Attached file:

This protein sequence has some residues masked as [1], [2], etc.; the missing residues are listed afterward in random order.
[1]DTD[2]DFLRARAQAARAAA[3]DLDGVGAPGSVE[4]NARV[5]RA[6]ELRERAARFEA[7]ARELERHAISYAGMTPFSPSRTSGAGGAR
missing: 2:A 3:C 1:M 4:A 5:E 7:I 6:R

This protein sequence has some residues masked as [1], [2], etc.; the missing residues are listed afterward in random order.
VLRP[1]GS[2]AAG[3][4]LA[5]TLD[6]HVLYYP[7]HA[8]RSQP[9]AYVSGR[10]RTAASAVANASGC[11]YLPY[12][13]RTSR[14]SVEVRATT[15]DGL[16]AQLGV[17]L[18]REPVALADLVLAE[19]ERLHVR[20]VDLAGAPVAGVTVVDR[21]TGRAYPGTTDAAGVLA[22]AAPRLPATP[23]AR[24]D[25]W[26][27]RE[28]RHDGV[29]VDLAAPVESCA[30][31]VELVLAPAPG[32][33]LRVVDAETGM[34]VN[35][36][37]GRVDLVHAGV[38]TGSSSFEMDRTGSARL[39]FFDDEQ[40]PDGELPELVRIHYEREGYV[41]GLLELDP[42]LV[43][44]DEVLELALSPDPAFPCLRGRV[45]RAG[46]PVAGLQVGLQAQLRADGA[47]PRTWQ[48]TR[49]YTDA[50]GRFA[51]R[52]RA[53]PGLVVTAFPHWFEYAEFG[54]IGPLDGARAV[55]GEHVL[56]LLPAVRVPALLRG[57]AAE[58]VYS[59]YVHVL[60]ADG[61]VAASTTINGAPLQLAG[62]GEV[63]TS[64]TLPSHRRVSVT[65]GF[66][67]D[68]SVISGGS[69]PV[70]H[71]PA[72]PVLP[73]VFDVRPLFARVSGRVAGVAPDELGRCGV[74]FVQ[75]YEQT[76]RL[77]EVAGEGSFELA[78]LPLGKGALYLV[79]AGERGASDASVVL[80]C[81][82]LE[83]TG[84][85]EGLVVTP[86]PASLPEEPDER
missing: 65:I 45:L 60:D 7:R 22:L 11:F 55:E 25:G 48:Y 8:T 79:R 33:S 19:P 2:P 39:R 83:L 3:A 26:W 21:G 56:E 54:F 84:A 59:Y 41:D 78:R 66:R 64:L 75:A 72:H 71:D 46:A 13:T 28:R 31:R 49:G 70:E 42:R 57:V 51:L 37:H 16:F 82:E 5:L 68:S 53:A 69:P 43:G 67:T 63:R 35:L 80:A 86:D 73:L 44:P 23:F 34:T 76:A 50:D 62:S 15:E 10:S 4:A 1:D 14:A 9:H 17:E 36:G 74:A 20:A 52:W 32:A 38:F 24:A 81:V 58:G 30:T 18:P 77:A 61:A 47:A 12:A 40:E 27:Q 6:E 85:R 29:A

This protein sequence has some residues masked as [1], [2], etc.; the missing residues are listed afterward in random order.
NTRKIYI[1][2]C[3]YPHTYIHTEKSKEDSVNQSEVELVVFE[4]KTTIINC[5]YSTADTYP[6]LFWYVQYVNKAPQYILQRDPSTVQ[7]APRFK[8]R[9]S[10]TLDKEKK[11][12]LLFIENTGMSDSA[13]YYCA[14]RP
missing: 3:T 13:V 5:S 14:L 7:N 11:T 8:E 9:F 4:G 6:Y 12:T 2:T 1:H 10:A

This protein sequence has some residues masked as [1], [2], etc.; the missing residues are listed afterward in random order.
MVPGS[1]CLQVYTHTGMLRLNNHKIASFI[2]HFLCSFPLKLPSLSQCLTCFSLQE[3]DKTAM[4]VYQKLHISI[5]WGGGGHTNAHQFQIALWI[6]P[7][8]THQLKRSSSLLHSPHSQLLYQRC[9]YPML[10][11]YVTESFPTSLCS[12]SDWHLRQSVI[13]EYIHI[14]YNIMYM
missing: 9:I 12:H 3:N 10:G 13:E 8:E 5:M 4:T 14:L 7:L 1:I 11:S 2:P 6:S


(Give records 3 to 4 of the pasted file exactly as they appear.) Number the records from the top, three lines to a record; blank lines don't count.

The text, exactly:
This protein sequence has some residues masked as [1], [2], etc.; the missing residues are listed afterward in random order.
NTRKIYI[1][2]C[3]YPHTYIHTEKSKEDSVNQSEVELVVFE[4]KTTIINC[5]YSTADTYP[6]LFWYVQYVNKAPQYILQRDPSTVQ[7]APRFK[8]R[9]S[10]TLDKEKK[11][12]LLFIENTGMSDSA[13]YYCA[14]RP
missing: 3:T 13:V 5:S 14:L 7:N 11:T 8:E 9:F 4:G 6:Y 12:T 2:T 1:H 10:A

This protein sequence has some residues masked as [1], [2], etc.; the missing residues are listed afterward in random order.
MVPGS[1]CLQVYTHTGMLRLNNHKIASFI[2]HFLCSFPLKLPSLSQCLTCFSLQE[3]DKTAM[4]VYQKLHISI[5]WGGGGHTNAHQFQIALWI[6]P[7][8]THQLKRSSSLLHSPHSQLLYQRC[9]YPML[10][11]YVTESFPTSLCS[12]SDWHLRQSVI[13]EYIHI[14]YNIMYM
missing: 9:I 12:H 3:N 10:G 13:E 8:E 5:M 4:T 14:L 7:L 1:I 11:S 2:P 6:S